Guidry asks Grant what he’d do if he were allowed to talk to Jefferson; Grant replies that he doesn’t know what he’d say, but that he’d try to help... (full context)
Racism Theme Icon
Education Theme Icon
Heroism and Sacrifice Theme Icon
Grant asks logistical questions, and learns the following from Guidry: he can’t see Jefferson for the next few weeks so that Jefferson can get used to his jail cell;... (full context)
Chapter 7
Education Theme Icon
In the weeks before Grant begins visiting Jefferson in jail, two things happen at school: the superintendent makes an annual visit, and the... (full context)
Chapter 9
Women and Femininity Theme Icon
...time after receiving the first winter kindling, Grant takes Miss Emma to Bayonne—they are visiting Jefferson for the first time since he was sentenced. Tante Lou doesn’t go with them, but... (full context)
Racism Theme Icon
Grant and Emma arrive at the jailhouse where Jefferson is being held. It is a red brick building from the early 20th century, and... (full context)
Racism Theme Icon
Heroism and Sacrifice Theme Icon
Paul leads Emma and Grant to Jefferson’s cell. As they walk there, the other prisoners ask Emma and Grant for food and... (full context)
Religion, Cynicism, and Hope Theme Icon
Heroism and Sacrifice Theme Icon
Roots, Connections, and Morality Theme Icon
Jefferson is quiet, and even when Emma strokes his hair he doesn’t speak. Emma shows him... (full context)
Religion, Cynicism, and Hope Theme Icon
Heroism and Sacrifice Theme Icon
Women and Femininity Theme Icon
Paul returns and opens the cell door. Emma tells Jefferson that they’ll be back soon. She leaves the food with him, and asks Paul to... (full context)
Chapter 10
Education Theme Icon
Women and Femininity Theme Icon
Grant’s next two visits to Jefferson’s cell with Emma establish a routine: Grant drives Emma to the jail; the guards search... (full context)
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...though she doesn’t specify why, and tells Grant that he’s going alone to talk to Jefferson. Lou brings Grant into the house to pick up the things he’s to bring to... (full context)
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...feed the entire jail. He tells Lou that he’s gone through great humiliation to teach Jefferson: waiting for Pichot to finish his dinner, being searched every time he enters the jail.... (full context)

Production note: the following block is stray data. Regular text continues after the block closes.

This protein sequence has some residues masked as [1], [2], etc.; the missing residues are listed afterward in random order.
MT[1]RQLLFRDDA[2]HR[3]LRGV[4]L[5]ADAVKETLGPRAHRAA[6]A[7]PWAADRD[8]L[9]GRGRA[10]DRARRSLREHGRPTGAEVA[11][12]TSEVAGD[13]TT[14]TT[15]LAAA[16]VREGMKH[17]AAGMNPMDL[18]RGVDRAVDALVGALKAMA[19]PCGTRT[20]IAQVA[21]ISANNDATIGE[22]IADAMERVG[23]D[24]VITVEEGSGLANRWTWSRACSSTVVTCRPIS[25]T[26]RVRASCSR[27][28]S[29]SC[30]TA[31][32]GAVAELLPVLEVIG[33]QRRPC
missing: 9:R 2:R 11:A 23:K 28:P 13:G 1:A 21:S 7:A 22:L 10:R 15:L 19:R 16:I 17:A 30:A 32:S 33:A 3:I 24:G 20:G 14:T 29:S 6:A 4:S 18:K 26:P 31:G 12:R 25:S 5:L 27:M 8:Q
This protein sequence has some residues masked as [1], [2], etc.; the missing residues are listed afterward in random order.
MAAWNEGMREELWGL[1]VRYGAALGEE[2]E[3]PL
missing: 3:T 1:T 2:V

Chapter 11
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...searching Grant. As this goes on, Guidry asks Grant if he thinks he can teach Jefferson anything; Grant replies that he’s unsure. Guidry warns Grant once again that he’ll shut down... (full context)
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Paul walks Grant to Jefferson’s jail cell; along the walk, Grant gives out small change to the prisoners, as usual.... (full context)
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Grant says he’s going to return to Emma and tell her that Jefferson liked the pralines she made him; he will not, however, tell her that Jefferson behaved... (full context)
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After an hour elapses, Paul lets Grant out of the cell. Grant asks Jefferson if there’s anything he should tell Emma, but Jefferson doesn’t answer. Paul asks how the... (full context)
Chapter 12
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...isn’t sure what to tell Emma about his visit. He could lie and say that Jefferson asked about Emma’s health, or that he is a model prisoner. He decides to go... (full context)
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Grant tells Vivian about visiting Jefferson, watching him behave like an animal, and having to see Emma later. Vivian is saddened... (full context)
Chapter 13
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...proceeds to church and Grant grades papers, he thinks back to Friday, when he visited Jefferson alone for the first time. Grant returned from Bayonne late in the evening, and found... (full context)